In all of my posts on the Uncertainty Principle, I left a few points open or rather vague, and that was usually because I didn’t have a clear understanding of them. As I’ve read some more in the meanwhile, I think I sort of ‘get’ these points somewhat better now. Let me share them with you in this and my next posts. This post will focus on the Uncertainty Principle for time and energy.
Indeed, most (if not all) experiments illustrating the Uncertainty Principle (such as the double-slit experiment with electrons for example) focus on the position (x) and momentum (p) variables: Δx·Δp = h. But there is also a similar relationship between time and energy:
ΔE·Δt = h
These pairs of variables (position and momentum, and energy and time) are so-called conjugate variables. I think I said enough about the Δx·Δp = h equation, but what about the ΔE·Δt = h equation? Indeed, we can sort of imagine what ΔE stands for, but what about Δt? It must also be some uncertainty: about time obviously–but what time are we talking about?
I found one particularly appealing explanation in a small booklet that I bought–long time ago– in Berlin: the dtv-Atlas zur Atomphysik. First, note that the uncertainty about the position (Δx) of our ‘wavicle’ (let’s say an electron) is to be related to the length of the (complex-valued) wave-train that represents the ‘particle’ (or ‘wavicle’ if you prefer that term) in space (and in time). In turn, the length of that wave-train is determined by the spread in the frequencies of the component waves that make up that wave-train, as illustrated below. [However, note that the illustration assumes the amplitudes are real-valued only, so there’s no imaginary part. I’ll come back to this point in my next post.]
Now, we can use the de Broglie relation (λ = h/p) to relate the uncertainty about the position to the spread in the wavelengths (and, hence, the frequencies) of the component waves:
p = h/λ and, hence, Δp = Δ(h/λ) = hΔ(1/λ)
In case you wonder why I can simply take h out of the brackets, i.e. why I can write Δ(h/λ) = hΔ(1/λ), just remember that the delta symbol here (Δ) refers to a measure like the standard deviation of a variable, so Δx represents σx. Now, one can prove the following:
- The standard deviation of some constant function is 0: Δ(k) = 0
- The standard deviation is invariant under changes of location: Δ(x + k) = Δx
- The standard deviation scales with the scale of the variable: Δ(kx) = |k |Δ(x)
It’s obviously the last rule that we’re using here.
Now, Δx equals h/Δp according to the Uncertainty Principle—if we take it as an equality, rather than as an inequality, that is. Therefore, Δx must equal:
Δx = h/Δp = h/[Δ(h/λ)] =h/[hΔ(1/λ)] = 1/Δ(1/λ)
That’s obvious, but so what? We cannot write Δx = Δλ, because there’s no rule that says that Δ(1/λ) = 1/Δλ and, therefore, h/Δp ≠ Δλ. Indeed, suppose we define Δλ as an interval or a length defined by the difference between its upper bound and its lower bound. Then we can write Δλ as Δλ = λ2 – λ1 and, hence, we can then write Δp as Δp = Δ(h/λ) = h/λ1 – h/λ2 = h(1/λ1 – 1/λ2) = h[λ2 – λ1]/λ1λ2. Now, that’s obviously something very different than h/Δλ = h/(λ2 – λ1). So we should surely not write that Δp = h/Δλ. Never ever. Having said that, the Δx = 1/Δ(1/λ) = λ1λ2/(λ2 – λ1) relationship that emerges here is quite interesting. I encourage you to explore it yourself, as I need to move on here.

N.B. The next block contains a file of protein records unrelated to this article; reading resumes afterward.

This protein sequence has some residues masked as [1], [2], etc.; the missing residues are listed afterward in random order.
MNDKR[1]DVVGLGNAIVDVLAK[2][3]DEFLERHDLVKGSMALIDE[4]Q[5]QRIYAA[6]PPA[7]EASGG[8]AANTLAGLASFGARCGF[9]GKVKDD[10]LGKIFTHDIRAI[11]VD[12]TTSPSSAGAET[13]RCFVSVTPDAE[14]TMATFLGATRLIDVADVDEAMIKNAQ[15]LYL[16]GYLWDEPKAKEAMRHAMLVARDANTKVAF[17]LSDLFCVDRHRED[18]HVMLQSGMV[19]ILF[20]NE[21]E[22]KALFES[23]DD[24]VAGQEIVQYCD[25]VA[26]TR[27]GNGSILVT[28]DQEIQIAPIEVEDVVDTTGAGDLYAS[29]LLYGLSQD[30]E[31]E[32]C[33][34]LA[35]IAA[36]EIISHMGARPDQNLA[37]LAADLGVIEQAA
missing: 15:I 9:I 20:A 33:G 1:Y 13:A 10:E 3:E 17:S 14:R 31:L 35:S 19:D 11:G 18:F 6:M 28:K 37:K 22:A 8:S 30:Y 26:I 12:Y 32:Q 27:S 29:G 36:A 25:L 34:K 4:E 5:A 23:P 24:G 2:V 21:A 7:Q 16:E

So… We’re kinda stuck. What to do? How do we get that energy-time relationship? The de Broglie relation tells us that E = hν, so we can write that ΔE = Δ(hν) = hΔν. But we need to get ΔE = Δ(hν) = hΔν = h/Δt. How do we get Δν = 1/Δt, which is – obviously – the relationship that we need to get ΔE = h/Δt?
To get the answer to that question, we need to ask ourselves another one: what’s Δt here? What are we talking about?
The answer is remarkably mundane: Δt is the measurement time. What measurement time? Relax. You’ll understand in a moment. Let’s go through it.
We know there’s a universal relationship between the propagation speed of a wave (which I’ll denote by c for the time being, but don’t confuse this variable with the speed of light: it can be any speed) and the wavelength and frequency. More specifically, c = λν, and hence, 1/λ = ν/c. So we can now write Δ(1/λ) as Δ(ν/c) = Δ(ν)/c. We also know that the frequency of the wave is the reciprocal of the so-called period of the wave, i.e. the time that’s needed to go through one oscillation: τ = 1/ν and, hence, ν = 1/τ. Hence, we can write Δ(ν) = Δ(1/τ).
OK. That’s stating the obvious. So what? Where do we go from here?
First, note that, for a wavetrain, there’s no precise frequency or period, nor is there any precise number of oscillations. That’s the essence of the Uncertainty Principle in its most ubiquitous form (Δx = h/Δp). But so we can try to measure. Now, to measure something, we need some time. More in particular, to measure the frequency of a wave, we’ll need to look at that wave and register (i.e. measure) at least a few oscillations, as shown below.
I took the image from the above-mentioned German booklet and, hence, the illustration incorporates some German. However, that should not deter you from following the remarkably simple argument, which is the following:
- The error in our measurement of the frequency (i.e. the Meβfehler, denoted by Δν) is related to the measurement time (i.e. the Meβzeit, denoted by Δt in the diagram above). Indeed, if τ represents the actual period of the oscillation – which is the reciprocal of the frequency: τ = 1/ν) (both τ and ν are obviously unknown to us: otherwise we wouldn’t be trying to measure the frequency), then we can write Δt as some multiple of τ. More specifically, in the example above we assume that Δt ≈ 4τ = 4/ν. [Note that we use an almost equal to sign (≈) rather than an equality sign (=) because we don’t know τ (or ν). That’s the whole point about it, indeed.]